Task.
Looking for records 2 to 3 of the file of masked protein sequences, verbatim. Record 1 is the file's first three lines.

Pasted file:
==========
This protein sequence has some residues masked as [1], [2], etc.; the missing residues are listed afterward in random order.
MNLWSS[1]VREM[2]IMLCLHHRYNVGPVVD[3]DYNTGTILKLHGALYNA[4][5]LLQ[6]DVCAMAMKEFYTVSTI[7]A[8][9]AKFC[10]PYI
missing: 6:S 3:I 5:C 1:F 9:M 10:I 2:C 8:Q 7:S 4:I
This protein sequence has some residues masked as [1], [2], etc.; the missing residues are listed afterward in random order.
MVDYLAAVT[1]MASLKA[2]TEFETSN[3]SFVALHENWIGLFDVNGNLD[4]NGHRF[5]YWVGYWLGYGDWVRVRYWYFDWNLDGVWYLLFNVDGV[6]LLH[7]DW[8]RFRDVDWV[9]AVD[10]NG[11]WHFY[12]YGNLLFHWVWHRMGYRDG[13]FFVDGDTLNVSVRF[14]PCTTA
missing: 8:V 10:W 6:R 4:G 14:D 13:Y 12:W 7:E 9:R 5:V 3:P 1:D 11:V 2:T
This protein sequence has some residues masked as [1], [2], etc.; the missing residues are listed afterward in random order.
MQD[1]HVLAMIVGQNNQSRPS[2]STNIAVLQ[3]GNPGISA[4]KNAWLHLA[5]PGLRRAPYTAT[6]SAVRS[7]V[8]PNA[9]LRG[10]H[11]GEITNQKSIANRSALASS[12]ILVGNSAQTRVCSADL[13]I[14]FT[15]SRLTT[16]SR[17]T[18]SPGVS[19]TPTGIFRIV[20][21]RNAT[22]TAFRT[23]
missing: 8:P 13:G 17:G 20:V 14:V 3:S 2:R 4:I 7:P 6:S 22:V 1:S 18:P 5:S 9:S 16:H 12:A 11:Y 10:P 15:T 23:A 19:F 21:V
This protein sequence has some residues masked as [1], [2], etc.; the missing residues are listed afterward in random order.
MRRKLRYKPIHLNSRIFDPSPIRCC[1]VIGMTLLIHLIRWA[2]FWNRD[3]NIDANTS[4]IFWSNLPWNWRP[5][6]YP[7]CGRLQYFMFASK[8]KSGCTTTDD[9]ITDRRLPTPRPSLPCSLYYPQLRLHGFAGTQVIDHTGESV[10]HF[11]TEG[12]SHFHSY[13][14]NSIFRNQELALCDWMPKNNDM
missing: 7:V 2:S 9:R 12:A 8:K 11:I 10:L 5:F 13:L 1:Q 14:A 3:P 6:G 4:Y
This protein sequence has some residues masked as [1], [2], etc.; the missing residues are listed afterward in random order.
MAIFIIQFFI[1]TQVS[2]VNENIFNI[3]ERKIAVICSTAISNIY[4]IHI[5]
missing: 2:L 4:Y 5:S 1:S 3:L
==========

This protein sequence has some residues masked as [1], [2], etc.; the missing residues are listed afterward in random order.
MVDYLAAVT[1]MASLKA[2]TEFETSN[3]SFVALHENWIGLFDVNGNLD[4]NGHRF[5]YWVGYWLGYGDWVRVRYWYFDWNLDGVWYLLFNVDGV[6]LLH[7]DW[8]RFRDVDWV[9]AVD[10]NG[11]WHFY[12]YGNLLFHWVWHRMGYRDG[13]FFVDGDTLNVSVRF[14]PCTTA
missing: 8:V 10:W 6:R 4:G 14:D 13:Y 12:W 7:E 9:R 5:V 3:P 1:D 11:V 2:T
This protein sequence has some residues masked as [1], [2], etc.; the missing residues are listed afterward in random order.
MQD[1]HVLAMIVGQNNQSRPS[2]STNIAVLQ[3]GNPGISA[4]KNAWLHLA[5]PGLRRAPYTAT[6]SAVRS[7]V[8]PNA[9]LRG[10]H[11]GEITNQKSIANRSALASS[12]ILVGNSAQTRVCSADL[13]I[14]FT[15]SRLTT[16]SR[17]T[18]SPGVS[19]TPTGIFRIV[20][21]RNAT[22]TAFRT[23]
missing: 8:P 13:G 17:G 20:V 14:V 3:S 2:R 4:I 7:P 6:S 22:V 1:S 18:P 5:S 9:S 16:H 12:A 11:Y 10:P 15:T 23:A 19:F 21:V